SLE is a chronic and debilitating autoimmune disease afflicting more than 1.5 million Americans and requires lifelong immunosuppressive therapies that have potentially life-threatening and damaging side effects. The loss of immunological tolerance is fundamental to this disease and B cells are a central player in its etiology, which is underscored by the efficacy of a B cell depletion therapy. Because not all patients benefit from this treatment, and the elimination of B cells can compromise a patient's defenses against pathogens, therapies that target only autoreactive B cells would be of great benefit to patients. Therefore, there is a critical need to identify molecular mechanisms of immune tolerance because without it, the development of a targeted therapeutic approach is unlikely to occur. Our preliminary data shows that NLRC3, a member of the nucleotide-binding, leucine repeat-containing (NLR) family of """"""""danger"""""""" sensors, regulates toll like receptor (TLR)-mediated activation of autoreactive B cells. This is a novel finding, as a function of NLR family proteins i B cells is unknown. The long-term goal of our work is to understand the molecular mechanisms of B cell tolerance with the eventual goal of developing targeted therapies for the treatment of autoimmune diseases. The objective of this proposal is to determine the mechanism by which NLRC3 blocks the activation of autoreactive B cells and to determine whether its expression affects autoreactive B cell responses in health and disease. Our central hypothesis is that NLRC3 inhibits TLR- mediated autoreactive B cell activation to prevent autoimmune disease. The rationale is that once we determine the mechanism of action of NLRC3, then new therapies that target this mechanism could be developed to prevent autoreactive B cell activation. We propose two specific aims. 1) To determine the mechanism of NLRC3-mediated inhibition of TLR activation in B cells, and 2) to determine whether NLRC3 regulates normal and pathogenic B cell responses to self-antigens.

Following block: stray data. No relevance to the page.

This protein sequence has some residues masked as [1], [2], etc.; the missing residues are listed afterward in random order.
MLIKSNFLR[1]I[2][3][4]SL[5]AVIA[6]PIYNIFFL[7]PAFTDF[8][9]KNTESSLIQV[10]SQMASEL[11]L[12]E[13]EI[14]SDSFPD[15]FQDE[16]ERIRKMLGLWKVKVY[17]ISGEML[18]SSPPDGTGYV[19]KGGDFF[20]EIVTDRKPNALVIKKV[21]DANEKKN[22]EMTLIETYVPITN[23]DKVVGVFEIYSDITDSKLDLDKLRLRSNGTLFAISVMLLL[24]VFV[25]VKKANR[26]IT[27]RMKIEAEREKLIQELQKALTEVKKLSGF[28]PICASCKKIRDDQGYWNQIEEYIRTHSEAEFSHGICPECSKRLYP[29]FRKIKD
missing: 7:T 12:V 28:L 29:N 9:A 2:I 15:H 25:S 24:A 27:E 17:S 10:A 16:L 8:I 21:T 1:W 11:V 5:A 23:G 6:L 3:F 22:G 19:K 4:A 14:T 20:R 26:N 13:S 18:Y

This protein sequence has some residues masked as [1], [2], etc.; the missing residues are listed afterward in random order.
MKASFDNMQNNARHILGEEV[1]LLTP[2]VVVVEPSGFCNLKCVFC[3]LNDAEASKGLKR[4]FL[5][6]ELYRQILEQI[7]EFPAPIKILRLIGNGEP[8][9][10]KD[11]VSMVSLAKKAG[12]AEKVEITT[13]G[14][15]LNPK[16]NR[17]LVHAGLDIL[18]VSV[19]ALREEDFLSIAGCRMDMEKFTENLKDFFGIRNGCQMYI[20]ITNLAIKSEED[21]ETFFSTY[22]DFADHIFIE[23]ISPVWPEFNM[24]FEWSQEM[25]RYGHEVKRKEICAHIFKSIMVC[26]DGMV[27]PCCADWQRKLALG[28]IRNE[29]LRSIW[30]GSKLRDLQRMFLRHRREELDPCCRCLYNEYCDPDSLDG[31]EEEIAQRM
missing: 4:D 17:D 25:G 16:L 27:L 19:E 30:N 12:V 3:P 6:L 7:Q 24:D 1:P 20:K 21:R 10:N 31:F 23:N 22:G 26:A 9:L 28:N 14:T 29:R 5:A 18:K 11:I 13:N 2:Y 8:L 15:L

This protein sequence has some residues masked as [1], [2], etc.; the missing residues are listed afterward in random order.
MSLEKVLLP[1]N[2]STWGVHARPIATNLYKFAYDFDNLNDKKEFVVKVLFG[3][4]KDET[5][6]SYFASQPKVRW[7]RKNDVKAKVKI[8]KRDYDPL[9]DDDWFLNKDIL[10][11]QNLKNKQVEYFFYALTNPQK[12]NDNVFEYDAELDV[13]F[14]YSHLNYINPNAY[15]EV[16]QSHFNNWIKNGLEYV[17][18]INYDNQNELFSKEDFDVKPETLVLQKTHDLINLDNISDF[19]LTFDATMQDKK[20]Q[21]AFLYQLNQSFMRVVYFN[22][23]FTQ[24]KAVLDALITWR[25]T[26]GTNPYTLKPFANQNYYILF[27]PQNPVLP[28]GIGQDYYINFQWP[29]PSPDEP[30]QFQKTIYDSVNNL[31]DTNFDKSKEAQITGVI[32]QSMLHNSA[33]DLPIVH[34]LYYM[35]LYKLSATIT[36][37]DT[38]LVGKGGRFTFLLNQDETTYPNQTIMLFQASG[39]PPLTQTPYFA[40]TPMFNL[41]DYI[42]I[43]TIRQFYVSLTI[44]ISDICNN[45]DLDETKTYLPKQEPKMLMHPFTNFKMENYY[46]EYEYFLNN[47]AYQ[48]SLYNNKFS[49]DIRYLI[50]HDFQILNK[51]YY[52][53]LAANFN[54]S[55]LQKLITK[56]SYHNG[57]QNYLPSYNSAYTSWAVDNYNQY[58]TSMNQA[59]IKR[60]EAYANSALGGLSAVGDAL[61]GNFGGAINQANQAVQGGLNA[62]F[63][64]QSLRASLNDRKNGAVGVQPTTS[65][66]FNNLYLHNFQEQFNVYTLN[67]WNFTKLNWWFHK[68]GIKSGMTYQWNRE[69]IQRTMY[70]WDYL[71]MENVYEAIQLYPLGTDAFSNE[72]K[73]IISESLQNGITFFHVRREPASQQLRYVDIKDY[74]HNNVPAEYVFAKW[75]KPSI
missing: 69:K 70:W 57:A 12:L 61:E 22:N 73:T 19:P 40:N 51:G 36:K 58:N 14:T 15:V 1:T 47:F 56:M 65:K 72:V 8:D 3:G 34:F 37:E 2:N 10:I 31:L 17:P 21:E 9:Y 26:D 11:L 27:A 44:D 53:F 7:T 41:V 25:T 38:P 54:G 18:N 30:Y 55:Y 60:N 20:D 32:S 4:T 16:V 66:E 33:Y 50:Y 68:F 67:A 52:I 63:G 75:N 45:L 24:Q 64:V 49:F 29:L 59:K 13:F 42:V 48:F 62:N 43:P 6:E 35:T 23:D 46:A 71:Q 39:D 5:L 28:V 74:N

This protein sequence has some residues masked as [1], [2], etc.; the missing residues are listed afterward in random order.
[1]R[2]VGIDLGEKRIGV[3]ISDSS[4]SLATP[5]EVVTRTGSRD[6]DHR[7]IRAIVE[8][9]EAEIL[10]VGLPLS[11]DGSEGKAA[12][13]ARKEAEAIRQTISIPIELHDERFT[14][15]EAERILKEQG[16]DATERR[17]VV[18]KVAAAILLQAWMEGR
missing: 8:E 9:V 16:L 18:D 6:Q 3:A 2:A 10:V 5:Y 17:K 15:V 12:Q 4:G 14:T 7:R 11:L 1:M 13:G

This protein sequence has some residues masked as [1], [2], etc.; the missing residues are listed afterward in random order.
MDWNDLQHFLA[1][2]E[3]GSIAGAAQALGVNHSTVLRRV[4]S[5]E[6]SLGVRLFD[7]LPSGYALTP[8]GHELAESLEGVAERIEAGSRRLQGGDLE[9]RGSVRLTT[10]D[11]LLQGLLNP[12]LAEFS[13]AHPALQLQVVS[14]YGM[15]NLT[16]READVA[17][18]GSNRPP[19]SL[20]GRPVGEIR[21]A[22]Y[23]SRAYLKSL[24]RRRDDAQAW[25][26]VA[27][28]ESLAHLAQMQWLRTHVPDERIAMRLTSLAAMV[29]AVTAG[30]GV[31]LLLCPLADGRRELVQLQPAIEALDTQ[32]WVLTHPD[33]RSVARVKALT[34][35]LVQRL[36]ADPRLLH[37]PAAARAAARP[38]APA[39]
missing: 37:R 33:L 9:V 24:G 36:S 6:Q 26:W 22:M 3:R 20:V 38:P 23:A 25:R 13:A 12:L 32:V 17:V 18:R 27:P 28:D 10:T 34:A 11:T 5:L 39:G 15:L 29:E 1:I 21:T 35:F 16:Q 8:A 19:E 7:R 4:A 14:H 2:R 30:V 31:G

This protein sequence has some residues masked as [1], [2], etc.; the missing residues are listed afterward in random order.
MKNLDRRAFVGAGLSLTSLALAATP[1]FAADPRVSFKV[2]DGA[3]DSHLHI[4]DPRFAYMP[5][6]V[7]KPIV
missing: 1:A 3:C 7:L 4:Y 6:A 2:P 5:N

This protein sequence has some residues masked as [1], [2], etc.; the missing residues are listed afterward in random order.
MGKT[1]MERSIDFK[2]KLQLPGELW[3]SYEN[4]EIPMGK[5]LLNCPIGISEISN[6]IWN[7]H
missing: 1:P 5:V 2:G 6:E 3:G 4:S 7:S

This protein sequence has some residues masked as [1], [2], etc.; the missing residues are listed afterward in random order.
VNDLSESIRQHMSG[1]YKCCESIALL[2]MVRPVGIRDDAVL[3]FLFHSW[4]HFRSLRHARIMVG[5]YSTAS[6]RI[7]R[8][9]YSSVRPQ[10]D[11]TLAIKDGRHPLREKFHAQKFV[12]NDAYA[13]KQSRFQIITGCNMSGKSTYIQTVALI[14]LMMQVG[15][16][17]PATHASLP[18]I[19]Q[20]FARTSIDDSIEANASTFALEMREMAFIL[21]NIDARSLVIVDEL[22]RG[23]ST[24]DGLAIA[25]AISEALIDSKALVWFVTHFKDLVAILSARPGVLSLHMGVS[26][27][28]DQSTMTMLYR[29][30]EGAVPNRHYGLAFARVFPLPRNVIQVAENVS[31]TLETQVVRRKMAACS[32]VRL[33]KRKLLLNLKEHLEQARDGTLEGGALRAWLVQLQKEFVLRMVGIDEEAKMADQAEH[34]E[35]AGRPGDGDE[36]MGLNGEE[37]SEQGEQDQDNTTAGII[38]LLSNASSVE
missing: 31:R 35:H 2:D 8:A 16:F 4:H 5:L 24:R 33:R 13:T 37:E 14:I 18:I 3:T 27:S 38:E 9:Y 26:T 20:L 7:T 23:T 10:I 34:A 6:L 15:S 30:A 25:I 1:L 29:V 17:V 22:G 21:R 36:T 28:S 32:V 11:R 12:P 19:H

For Aim 1, we will use we will use primary autoreactive B cells that are NLRC3-sufficient and -deficient to identify the TLR signaling intermediates that are regulated by NLRC3.
For Aim 2, we will determine the ability of self-antigen to activate NLRC3-deficient B cells from normal and autoimmune prone mice, and determine whether autoimmune disease prone mice develop accelerated more severe disease in the absence of NLRC3. We expect to find that NLRC3 blocks TLR- mediated B cell activation through its ability to prevent NF-kB and IRF-5 translocation to the nucleus. In addition, we expect to find that NLRC3 prevents autoreactive B cell activation and attenuates the onset and severity of disease in autoimmune mice. This work is innovative in our opinion because NLR protein involvement in B cell tolerance constitutes a completely new regulatory mechanism. Our results will have an important positive impact because they could lead to the eventual development of new therapies designed to specifically target the mechanisms of tolerance loss.
The proposed research is relevant to public health because determining the mechanism of B cell tolerance is ultimately expected to increase understanding of the underlying mechanisms leading to the loss of tolerance in systemic lupus erythematosus. This would have a positive impact because it could lead to the development of new therapies for this and other autoimmune diseases. Thus, the proposed research is relevant to the part of NIH's mission that pertains to developing fundamental and translational knowledge that will help reduce the burdens of human disease.
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